07 February 2009

"New" News: Week 5 of '09

Each week a number of time-worthy, thought-worthy, Digg-worthy and (dare I say) forward-worthy items come to my attention.  These things may be a little too detailed to tweet, need no additional commentary or are just outside of my constraints to dedicate to a legitimate post.  So I'll try to faithfully summarize them here every weekend.  

 C.J. Mahaney...
This is what I find so striking: A man whose chest has been covered with gold medals, has achieved international fame, showered with awards, and blessed with an incomprehensible amount of money, still feels compelled to press his face to a bong.

an NPR.org  story on bauk - gang rape in Cambodia as a new pastime. 
This story made me want to drive a spear through the MacBook Air.  I think it is absolutely fascinating and terrifying that secular world can offer no explanation for something so horrific because they CANNOT say the word sin. Listen to the account of this poor victim and the silly, trite, unjust and all-around unsatisfying answer of the expert.
"When he dragged me out, there was his two friends with him and three more were waiting in the fields," Mao says.

Two of the men raped her before others were alerted by her screams. Eight days later, she told her story from a safe house.

What happened to Mao has a name in Cambodia: bauk. Its literal translation means "plus," but it also means gang rape, a chilling social phenomenon among young men in the city.
Wilkinson [an expert on this cultural phenomenon] says there are many possible reasons why bauk has proliferated. Many believe it's a male-bonding experience: It costs about $15 to hire a prostitute for the night and paying for just one prostitute saves money. There are also few recreational opportunities for young people.
Really, that is the best we can do?  They have so "few recreational activities" and so...? Just say it... "it is wrong, they have sinned!"  These boys, Cambodia, the press and I need new life; we need Jesus!

Is Facebook the Bait of Satan?
"Thus, we must teach people by precept and example that real life is lived primarily in real time in real places by real bodies. Pale and pimply bloggers who spend most of their spare time onanistically opining about themselves and their issues and in befriending pals made up of pixels are not living life to the full; nor are those whose lives revolve around videogames; rather they are human amoebas, subsisting in a bizarre non-world which involves no risk to themselves, no giving of themselves to others, no true vulnerability, no commitment, no self-sacrifice, no real meaning or value. To borrow a phrase from Thoreau, the tragedy of such is that, when they come to die, they may well discover that they have never actually lived."
A great list of things to consider in the world of social networking.

Desiring God Pastor's Conference: "Commending Christ"
Free video of conferences messages by Mark Dever, Matt Chandler, Michael Oh and John Piper.

The Stimulus Package - the Great Delusion
I don't know, it just seemed like I should have something about the rise of the State here.
"The delusion that a crisis of excess debt can be solved by creating more debt is at the heart of the Great Repression. Yet that is precisely what most governments currently propose to do."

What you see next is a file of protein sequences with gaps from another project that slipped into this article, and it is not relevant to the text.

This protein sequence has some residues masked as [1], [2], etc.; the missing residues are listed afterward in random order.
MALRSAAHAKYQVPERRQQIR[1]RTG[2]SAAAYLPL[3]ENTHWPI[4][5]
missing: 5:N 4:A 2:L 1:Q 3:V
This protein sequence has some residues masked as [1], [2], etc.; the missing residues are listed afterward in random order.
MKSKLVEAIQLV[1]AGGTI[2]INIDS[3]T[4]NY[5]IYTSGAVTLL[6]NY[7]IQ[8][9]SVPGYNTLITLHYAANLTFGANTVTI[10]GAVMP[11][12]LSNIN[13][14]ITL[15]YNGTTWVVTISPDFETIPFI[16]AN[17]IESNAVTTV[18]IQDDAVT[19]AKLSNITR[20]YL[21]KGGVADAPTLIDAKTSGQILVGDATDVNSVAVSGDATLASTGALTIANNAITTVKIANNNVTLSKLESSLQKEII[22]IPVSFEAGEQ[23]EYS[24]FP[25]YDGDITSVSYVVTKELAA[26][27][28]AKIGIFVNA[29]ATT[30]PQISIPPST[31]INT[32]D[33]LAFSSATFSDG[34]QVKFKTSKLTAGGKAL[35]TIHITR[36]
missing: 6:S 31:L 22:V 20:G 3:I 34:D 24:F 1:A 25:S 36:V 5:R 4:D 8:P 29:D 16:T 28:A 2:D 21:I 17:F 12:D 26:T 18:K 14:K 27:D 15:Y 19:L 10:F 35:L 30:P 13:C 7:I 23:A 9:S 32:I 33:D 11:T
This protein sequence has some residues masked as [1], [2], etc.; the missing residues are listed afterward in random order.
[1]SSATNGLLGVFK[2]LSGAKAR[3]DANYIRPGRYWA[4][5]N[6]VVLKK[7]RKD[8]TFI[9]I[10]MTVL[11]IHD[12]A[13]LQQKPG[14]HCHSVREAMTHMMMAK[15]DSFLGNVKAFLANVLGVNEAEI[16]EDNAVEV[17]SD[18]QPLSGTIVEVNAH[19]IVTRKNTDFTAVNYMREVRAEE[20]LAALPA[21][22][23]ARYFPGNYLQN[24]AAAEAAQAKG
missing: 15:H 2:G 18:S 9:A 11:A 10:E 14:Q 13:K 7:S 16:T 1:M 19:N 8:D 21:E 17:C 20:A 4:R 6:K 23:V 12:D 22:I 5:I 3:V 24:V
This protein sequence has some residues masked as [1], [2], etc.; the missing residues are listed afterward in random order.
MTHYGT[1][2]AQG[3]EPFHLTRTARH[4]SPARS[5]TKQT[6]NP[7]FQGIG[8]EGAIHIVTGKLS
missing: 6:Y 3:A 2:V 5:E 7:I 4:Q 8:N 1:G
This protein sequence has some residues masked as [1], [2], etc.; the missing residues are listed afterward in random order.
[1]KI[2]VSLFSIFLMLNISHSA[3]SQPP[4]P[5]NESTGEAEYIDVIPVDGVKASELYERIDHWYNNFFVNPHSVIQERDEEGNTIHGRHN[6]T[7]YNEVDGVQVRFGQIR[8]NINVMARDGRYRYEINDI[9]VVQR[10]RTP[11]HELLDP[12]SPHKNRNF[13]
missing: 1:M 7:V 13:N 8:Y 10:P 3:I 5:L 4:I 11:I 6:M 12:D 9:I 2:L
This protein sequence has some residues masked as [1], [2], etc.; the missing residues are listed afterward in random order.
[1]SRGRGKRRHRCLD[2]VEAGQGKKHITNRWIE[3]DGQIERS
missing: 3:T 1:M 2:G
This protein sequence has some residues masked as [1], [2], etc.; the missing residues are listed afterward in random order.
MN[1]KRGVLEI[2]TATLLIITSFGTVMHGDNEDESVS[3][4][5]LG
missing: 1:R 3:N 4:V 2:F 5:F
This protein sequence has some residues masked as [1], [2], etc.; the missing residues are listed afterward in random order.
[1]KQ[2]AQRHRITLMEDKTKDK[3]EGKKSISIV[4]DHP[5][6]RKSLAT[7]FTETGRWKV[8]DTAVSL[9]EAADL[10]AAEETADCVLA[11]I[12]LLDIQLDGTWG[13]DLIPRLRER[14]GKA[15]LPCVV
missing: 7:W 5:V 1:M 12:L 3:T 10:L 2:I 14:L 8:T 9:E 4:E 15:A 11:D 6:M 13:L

Giveaways Galore!

Name your price (actually your donation) and receive a copy of The Unwavering Resolve of Jonathan Edwards.

Tim Challies is starting a nice little feature on his blog (which I highly recommend) entitled "Free Stuff Fridays" - I think it's fairly self-explanatory.

Bible Study Magazine and Mars Hill are giving away 20 copies of Mark Driscoll’s new book, Vintage Church. They are also giving away five subscriptions and a copy of their Bible Study Library software!

The Soul of the Author
It seems insufficient (to me at least) for anyone to read the thoughts of someone whose interior world remains, well, interior.  Transparency strengthens any Gospel communication (1 Timothy 1:15) because it allows preaching the gospel and living the gospel to occur.  So each week I'll give you a quick snapshot.  Its hard to avoid the sense of narcissism here, but my prayer is that Christ will become greater and I will become less as the subtext of Christ's sanctifying work in me is revealed (1 Timothy 4:13-14,15-16).   
For our appeal does not spring from error or impurity or any attempt to deceive, but just as we have been approved by God to be entrusted with the gospel, so we speak, not to please man, but to please God who tests our hearts. For we never came with words of flattery, as you know, nor with a pretext for greed—God is witness. Nor did we seek glory from people, whether from you or from others, though we could have made demands as apostles of Christ. But we were gentle among you, like a nursing mother taking care of her own children. So, being affectionately desirous of you, we were ready to share with you not only the gospel of God but also our own selves, because you had become very dear to us. (1 Thessalonians 2:3-8 ESV) 
I've already said too much so this week I'll keep it simple.  My fathering, husbanding and pastoring need discipline and, well, God is faithful.

1 comment:

  1. Anonymous3:54 PM

    In response to Carl Trueman:

    I am always quick to admit that video games and other various internet communities can distract us from living, but is it really anything new? Or is it just another means humans have found to waste our lives and through lazy pursuits ignore God? It seems to me that people wasted their lives long before the internet was ever around. We all know what the heart of the issue is, and it isn't technology.

    Thanks for your thoughts Mitch!